Should Jordanians worry about Jewish aspirations?
The idea that after the signing of the Israel-Jordan peace agreement, Jewish zealots’ aspirations in Jordanian lands would surface would have been dismissed years ago. It should still be dismissed. But the reality is that the current leaders in Tel Aviv and Washington have done little to calm jittery Jordanians and Palestinians, who are concerned about the growth of Messianic Jewish ideology that tries to connect biblical history with modern-day politics.
In recent months alone, Israeli Ambassador to the United Nations Danny Danon waved a copy of the Holy Bible and said that this is what justifies Israel’s right to “all” Palestinian land. Speaking at none other than the United Nations Security Council this past May, the representative of a secular Israeli party stated: “this is the deed to our land”.
The words of the Israeli ambassador might have been forgotten had it stood at that, but then a number of US officials chimed in. US Vice President Mike Pence and fellow Christian Zionist Mike Pompeo, the secretary of state, both regularly praise Israel and its divine right to Palestinian lands. "As a Christian, I certainly believe that's possible," the secretary of state said when asked whether the president had an explicitly divine mission to save Israel.
These statements were not restricted to religious settings or political conferences, but have been converted into real policies carried out zealously and brutally by Israel, which uses them to advance its warped vision of the historic rights of Jews. When Israeli archeologists found an old sewage tunnel under the Palestinian town of Silwan, US Ambassador to Israel David Friedman and President Donald Trump’s adviser Jared Kushner were called in and asked to bring their sledgehammers to help make the last push in the tunnel. The president’s advisor does not waste a single visit to Jerusalem without stopping by at the Western Wall and making a statement while there.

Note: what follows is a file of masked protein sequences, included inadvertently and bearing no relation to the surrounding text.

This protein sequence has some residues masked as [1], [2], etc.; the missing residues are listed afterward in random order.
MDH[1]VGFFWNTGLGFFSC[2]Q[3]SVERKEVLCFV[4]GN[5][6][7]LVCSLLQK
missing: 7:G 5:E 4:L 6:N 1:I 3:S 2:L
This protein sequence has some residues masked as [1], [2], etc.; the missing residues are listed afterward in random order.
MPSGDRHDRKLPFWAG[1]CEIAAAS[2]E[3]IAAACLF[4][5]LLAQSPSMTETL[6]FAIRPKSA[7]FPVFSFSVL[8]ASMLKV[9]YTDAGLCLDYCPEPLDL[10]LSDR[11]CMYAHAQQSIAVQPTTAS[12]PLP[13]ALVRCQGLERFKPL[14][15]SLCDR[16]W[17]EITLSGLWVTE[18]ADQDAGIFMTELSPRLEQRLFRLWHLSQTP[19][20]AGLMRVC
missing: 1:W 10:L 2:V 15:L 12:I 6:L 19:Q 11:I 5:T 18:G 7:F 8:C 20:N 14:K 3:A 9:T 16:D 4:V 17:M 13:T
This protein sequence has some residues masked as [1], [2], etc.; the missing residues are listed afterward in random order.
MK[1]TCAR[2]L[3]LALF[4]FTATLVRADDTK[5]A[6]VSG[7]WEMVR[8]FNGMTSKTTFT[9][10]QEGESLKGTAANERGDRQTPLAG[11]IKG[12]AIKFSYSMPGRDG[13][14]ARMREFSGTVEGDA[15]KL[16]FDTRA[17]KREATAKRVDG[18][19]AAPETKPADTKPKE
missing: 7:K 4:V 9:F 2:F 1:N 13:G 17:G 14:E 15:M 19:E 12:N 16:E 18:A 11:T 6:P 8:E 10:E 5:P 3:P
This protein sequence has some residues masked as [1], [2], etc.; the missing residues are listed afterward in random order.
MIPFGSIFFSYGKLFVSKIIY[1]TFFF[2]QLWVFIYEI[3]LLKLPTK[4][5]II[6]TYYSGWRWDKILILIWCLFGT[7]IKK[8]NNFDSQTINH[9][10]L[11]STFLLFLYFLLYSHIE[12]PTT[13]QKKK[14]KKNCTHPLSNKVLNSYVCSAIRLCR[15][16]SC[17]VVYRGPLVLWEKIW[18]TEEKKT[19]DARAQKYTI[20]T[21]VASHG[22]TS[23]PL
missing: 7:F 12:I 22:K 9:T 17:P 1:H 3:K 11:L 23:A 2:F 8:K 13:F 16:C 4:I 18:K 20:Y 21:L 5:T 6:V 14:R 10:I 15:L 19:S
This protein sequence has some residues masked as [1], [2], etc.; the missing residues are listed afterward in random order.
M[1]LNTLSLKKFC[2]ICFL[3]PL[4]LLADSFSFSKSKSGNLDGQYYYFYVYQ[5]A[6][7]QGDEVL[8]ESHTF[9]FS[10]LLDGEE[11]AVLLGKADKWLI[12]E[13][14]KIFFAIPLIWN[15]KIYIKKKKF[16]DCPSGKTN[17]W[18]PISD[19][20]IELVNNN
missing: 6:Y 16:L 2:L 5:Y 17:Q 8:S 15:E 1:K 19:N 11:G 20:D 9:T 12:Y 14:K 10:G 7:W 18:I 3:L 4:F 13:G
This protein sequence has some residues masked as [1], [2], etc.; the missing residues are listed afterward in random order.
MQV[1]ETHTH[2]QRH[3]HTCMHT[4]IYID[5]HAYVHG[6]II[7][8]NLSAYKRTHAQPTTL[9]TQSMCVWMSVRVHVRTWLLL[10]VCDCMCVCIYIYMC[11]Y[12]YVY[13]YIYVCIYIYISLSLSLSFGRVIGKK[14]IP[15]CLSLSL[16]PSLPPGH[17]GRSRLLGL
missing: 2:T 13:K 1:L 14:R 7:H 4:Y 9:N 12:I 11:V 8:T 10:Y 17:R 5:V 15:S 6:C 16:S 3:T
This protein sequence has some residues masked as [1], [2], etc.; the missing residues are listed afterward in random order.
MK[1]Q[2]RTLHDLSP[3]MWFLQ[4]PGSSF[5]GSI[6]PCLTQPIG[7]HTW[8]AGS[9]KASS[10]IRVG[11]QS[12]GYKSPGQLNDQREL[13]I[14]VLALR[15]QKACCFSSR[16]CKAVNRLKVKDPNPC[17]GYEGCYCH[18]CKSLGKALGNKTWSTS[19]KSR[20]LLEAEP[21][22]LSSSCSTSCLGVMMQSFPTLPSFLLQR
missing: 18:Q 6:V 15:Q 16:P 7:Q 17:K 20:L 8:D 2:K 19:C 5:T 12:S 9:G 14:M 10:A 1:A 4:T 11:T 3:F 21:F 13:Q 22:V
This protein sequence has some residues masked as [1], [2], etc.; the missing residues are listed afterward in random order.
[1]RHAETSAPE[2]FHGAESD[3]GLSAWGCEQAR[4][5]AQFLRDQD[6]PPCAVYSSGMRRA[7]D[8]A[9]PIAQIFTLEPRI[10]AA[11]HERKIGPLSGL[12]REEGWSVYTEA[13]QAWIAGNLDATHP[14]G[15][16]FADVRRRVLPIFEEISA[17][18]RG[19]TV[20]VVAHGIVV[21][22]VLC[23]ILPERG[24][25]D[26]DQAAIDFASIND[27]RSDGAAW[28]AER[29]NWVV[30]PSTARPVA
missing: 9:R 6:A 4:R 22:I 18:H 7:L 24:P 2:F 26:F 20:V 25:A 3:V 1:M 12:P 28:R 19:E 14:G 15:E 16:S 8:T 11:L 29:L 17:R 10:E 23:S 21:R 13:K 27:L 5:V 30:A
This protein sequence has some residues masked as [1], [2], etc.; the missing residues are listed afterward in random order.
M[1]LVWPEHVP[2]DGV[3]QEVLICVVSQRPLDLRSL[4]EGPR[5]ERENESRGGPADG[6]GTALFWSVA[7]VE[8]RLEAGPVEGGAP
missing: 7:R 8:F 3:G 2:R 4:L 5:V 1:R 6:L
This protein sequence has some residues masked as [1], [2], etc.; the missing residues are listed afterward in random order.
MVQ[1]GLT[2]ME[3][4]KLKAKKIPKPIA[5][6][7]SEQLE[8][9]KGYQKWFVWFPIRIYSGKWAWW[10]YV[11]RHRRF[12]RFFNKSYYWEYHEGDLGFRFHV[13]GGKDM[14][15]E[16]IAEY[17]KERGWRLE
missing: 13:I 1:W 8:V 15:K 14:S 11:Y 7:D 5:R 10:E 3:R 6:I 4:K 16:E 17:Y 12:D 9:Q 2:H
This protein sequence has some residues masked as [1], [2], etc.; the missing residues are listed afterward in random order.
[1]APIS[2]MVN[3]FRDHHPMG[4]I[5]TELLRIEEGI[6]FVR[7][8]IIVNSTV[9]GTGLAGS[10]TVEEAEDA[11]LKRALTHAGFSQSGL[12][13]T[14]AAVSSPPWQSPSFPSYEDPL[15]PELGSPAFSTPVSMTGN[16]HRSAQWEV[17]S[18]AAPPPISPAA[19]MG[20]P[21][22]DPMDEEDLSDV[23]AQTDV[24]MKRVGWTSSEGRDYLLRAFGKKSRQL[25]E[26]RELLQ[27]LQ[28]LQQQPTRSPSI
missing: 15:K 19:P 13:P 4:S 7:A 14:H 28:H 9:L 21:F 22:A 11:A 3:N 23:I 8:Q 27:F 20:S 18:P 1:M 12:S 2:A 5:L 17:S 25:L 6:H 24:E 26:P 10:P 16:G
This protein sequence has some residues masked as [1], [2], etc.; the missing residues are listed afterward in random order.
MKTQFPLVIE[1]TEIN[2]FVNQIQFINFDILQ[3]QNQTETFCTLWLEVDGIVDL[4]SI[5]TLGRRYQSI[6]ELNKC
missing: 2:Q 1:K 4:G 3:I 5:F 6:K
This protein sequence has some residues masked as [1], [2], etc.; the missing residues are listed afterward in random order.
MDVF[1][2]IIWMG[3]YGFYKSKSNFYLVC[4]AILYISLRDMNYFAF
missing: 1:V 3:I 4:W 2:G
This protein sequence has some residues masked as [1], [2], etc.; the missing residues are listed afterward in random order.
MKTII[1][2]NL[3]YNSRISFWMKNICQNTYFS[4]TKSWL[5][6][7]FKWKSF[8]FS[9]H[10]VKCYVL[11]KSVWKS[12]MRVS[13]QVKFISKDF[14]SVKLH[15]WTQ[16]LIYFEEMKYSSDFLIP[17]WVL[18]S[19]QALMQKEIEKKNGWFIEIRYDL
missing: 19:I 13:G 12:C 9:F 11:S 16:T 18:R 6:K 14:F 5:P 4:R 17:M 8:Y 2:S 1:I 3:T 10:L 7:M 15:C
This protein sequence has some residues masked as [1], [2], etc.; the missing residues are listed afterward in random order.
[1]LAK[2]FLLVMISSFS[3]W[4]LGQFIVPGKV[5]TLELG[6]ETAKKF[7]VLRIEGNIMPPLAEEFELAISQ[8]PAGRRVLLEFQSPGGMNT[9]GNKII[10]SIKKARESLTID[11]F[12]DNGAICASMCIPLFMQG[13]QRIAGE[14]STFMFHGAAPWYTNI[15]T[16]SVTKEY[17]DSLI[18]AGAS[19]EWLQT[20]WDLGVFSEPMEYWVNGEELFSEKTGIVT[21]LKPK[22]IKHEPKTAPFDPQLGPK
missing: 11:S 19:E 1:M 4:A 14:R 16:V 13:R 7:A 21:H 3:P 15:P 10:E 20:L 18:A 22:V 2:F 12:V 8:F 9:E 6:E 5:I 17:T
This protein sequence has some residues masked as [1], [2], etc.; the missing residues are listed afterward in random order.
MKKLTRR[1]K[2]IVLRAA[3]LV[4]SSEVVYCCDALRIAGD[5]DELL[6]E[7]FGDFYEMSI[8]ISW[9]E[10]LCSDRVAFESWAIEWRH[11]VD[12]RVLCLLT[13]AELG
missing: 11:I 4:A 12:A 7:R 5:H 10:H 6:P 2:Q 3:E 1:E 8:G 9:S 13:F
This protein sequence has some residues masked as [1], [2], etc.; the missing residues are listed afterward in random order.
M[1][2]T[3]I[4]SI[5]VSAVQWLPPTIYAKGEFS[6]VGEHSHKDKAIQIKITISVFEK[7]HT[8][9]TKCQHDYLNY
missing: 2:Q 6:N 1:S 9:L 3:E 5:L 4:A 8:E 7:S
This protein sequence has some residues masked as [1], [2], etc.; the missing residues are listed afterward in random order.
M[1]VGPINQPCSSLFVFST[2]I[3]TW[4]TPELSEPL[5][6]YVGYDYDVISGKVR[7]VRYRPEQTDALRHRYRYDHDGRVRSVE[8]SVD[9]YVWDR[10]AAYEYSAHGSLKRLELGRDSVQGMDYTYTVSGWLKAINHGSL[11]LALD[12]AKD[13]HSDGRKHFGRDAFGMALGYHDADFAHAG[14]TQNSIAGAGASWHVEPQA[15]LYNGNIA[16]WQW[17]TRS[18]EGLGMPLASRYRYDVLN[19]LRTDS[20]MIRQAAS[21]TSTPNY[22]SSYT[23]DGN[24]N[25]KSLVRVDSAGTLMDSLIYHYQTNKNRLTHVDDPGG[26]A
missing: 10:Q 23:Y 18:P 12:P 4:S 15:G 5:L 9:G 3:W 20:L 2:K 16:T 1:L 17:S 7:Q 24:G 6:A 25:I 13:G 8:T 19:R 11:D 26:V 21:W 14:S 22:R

The right of people to have their own beliefs and faith is sacred, but the optics send a terribly worrying message.
The attempts by zealous religious Israeli Jews to sing and pray at a mosque dedicated to prophet Aaron, captured on video, infuriated Jordanians and led to the closure of the sight and the detention of the guard responsible for its management. No one knows if the brother of Moses is buried in that location, nor should it matter. Religious sites should be respected, and freedom of worship and visit should not have interfered in, but the problem that faces political leaders and government officials is how to deal with the genuine worry that what appears to be a crazy notion by a few zealous individuals could one day become a political reality.
When the Israeli ambassador to the UN waves the Bible, talking about God-given deed to the land, Palestinian Ambassador to the UN Riyad Mansour warned the assembly: “Israel’s expansionist appetite is growing, and it is insatiable.”
These are not normal times. Within a short period of time, the US moved its embassy in violation of agreements, a senior US official has said at the UN that America does not accept international law and international consensus in regards to the Middle East, the Golan Heights annexation was recognized, hundreds of unarmed Palestinians are being killed on the borders of Gaza, tens of homes are being destroyed, five-year-old children are being summoned to Israeli police and not a word comes out of the White House or the State Department. One clearly gets the clear message that Israel can do what it wants and no one would protest.
No wonder Prime Minister Omar Razzaz asked for a review of the movie “Jaber” that some say includes hints of Jewish historical role in parts of south Jordan.
This situation will not last, but until this wave is over, it is incumbent on all to stay vigilant.